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'I will write exams with my feet'

While many students use the excuse of poor results to drop out of school and abandon academic pursuits altogether, Nadeem Sheikh is appearing for his HSC examination for the second time this year - to redeem himself after a heartbreaking failure in two subjects last year.

Nadeem Sheikh
Nadeem Sheikh (19) is a student of Ismail Yusuf College in Jogeshwari. Pic/Nimesh Dave

While this itself is a laudable feat, Nadeem’s efforts are rendered more heroic, and Herculean, in light of the fact that he lacks what most students take for granted when they sit down to write a paper - the use of their two hands. Born without two arms, Nadeem had everybody’s sympathy when he failed in two papers last year - everyone’s but his own, that is.

Nadeem Sheikh
Nadeem Sheikh’s unflagging determination to pursue a career in Arts spurred him on as he began preparations all over again, steeling his resolve to repeat the laborious task of writing all the papers with his dexterous right foot. Pics/Nimesh Dave

The 19-year-old boy’s unflagging determination to pursue a career in Arts spurred him on as he began preparations all over again, steeling his resolve to repeat the laborious task of writing all the papers with his dexterous right foot. Sheikh is a student of Ismail Yusuf College in Jogeshwari and lives in Prem Nagar, a chawl in the same area. His small apartment is crowded by his large family of three sisters, two brothers, and his widowed mother.

Still standing
HSC results came as a shock for Nadeem last year, when he learnt that he had failed his Philosophy and Psychology papers. He explained that his preparations for these two subjects were hampered by the fact that he could not find textbooks for the two subjects written in Hindi. Though the failure came as a big blow to the boy, he got back on his feet soon. With the guidance and encouragement of his mother, Nadeem quit the two subjects and took up Geography and Political Science.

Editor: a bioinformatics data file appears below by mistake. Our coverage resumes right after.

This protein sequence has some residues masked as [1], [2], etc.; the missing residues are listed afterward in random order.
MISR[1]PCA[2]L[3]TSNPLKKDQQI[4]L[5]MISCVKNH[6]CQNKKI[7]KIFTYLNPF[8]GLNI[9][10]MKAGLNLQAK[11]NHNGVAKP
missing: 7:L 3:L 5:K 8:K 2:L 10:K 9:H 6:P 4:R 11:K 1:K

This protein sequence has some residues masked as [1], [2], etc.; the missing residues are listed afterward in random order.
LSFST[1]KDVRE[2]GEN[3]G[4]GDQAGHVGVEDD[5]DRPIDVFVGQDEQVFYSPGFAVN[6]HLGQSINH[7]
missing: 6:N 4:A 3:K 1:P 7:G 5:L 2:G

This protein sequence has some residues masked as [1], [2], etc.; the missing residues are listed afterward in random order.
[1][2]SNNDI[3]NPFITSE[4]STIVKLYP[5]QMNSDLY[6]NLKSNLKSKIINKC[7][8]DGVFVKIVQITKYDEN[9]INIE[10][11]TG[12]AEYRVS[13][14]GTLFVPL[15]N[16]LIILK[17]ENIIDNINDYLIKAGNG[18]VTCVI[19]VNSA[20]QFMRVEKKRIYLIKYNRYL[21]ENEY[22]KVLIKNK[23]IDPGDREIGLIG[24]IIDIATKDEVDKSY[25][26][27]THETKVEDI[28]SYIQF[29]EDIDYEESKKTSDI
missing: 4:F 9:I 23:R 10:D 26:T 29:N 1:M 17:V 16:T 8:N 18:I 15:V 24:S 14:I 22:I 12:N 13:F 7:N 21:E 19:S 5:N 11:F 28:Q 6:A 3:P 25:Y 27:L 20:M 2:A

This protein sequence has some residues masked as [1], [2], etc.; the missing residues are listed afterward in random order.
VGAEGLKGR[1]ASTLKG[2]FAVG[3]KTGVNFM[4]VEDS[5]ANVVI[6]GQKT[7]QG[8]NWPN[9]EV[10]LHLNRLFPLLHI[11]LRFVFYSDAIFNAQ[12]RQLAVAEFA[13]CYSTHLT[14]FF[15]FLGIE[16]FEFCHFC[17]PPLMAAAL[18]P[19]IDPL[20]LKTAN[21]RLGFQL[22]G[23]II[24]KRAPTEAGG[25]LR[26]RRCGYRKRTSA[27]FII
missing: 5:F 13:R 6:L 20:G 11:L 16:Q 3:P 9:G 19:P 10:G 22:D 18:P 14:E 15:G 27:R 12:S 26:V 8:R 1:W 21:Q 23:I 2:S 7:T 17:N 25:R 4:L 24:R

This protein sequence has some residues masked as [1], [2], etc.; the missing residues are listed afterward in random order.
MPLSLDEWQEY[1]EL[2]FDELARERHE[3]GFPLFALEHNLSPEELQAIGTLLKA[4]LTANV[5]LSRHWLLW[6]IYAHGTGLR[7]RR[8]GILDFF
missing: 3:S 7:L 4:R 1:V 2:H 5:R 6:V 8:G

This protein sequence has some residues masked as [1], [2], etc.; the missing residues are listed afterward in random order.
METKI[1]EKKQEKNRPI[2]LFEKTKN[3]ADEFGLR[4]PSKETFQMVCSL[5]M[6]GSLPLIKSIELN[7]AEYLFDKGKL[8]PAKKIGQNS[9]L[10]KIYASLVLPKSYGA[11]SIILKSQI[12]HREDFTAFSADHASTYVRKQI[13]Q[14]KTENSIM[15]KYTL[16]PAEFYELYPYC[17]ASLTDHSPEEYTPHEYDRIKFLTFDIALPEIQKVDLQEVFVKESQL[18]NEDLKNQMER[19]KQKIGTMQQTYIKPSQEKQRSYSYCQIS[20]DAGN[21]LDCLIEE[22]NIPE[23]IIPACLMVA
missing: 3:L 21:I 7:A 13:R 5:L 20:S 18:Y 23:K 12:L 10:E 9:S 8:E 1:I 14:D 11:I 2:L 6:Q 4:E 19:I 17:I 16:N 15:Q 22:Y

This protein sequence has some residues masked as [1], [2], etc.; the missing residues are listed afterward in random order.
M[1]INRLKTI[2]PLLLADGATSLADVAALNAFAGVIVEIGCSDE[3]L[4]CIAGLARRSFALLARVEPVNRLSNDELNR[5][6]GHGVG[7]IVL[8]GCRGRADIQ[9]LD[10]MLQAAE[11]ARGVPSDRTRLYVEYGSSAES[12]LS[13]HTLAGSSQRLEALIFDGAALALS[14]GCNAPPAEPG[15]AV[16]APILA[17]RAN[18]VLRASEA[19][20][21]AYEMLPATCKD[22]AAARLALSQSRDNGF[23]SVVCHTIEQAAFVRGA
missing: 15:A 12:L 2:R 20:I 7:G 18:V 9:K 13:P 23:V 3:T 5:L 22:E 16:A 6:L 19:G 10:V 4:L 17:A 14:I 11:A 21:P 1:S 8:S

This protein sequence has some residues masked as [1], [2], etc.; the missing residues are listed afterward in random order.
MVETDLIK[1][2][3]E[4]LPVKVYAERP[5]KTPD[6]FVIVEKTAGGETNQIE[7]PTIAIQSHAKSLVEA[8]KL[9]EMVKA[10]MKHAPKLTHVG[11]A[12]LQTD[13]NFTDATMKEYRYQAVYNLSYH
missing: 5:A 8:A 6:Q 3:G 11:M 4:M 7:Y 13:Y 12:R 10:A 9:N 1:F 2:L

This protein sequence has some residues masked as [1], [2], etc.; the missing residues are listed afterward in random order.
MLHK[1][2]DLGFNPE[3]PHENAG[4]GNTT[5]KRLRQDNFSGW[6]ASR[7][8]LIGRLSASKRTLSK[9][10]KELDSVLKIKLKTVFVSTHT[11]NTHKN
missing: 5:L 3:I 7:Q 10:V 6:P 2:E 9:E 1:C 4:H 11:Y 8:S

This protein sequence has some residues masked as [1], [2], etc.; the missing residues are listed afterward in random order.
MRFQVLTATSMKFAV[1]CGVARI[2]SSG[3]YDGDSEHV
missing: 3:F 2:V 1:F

After completing Stds I-VIII in a private school for handicapped students, Nadeem enrolled in a BMC school for his SSC, passing the crucial exam with 46 per cent in the first attempt. The board offers the service of writers to examinees suffering from handicaps, temporary or permanent. While Nadeem is an obvious candidate for this kind of assistance, he has repeatedly refused the help of one, saying that he prefers to write them himself.

Nadeem said, “I could not get textbooks for Philosophy or the guide and the 21-set book of Psychology written in Hindi. I was upset after failing but my mother encouraged me to appear again this year. Many professors told me to take the help of a writer for the examination and my friends too were ready to help out as my writers. But I never wanted anyone’s help.”

Best foot forward
Explaining why he is more comfortable using his own limbs rather than borrowing those of others, he added, “I feel that a writer cannot put down what I have in my mind, or what I think. We have to dictate to them and only then do they write. In the process of dictating, I might lose my train of thought and forget what I wanted to say. So I preferred to write my own exam papers.

I decided to appear again because I don’t believe in giving up easily. So what if I can’t write with my hands; I write well with my legs. It pains because I also use my legs to walk, but I manage to write my exam faster without any practice.”

Noorjahan Sheikh, Nadeem’s mother, said, “He was upset that he failed for the first time in life. But failing does not end life. I encouraged him to change the subjects for which he was not finding the textbooks, and give all the papers again.”

Laxmikant Pandey, chairman of the Mumbai Division of the state board, said, “I am very proud to hear about Nadeem, who is appearing for his papers despite failing once in HSC. Even though he is handicapped, he is not giving up easily. We have seen many students who take the undeserved help of a writer showing fake plasters. But here is a boy writing his exam with the help of his leg, and refusing a writer. He is an inspiration to others.”

Fighting the odds
>> 119 visually challenged students from the new syllabus and 38 from the old syllabus
>> 86 hearing impaired students from new syllabus and 15 from old syllabus
>> 8 speech impaired students from the new syllabus and three from the old syllabus
>> 697 dyslexic students 

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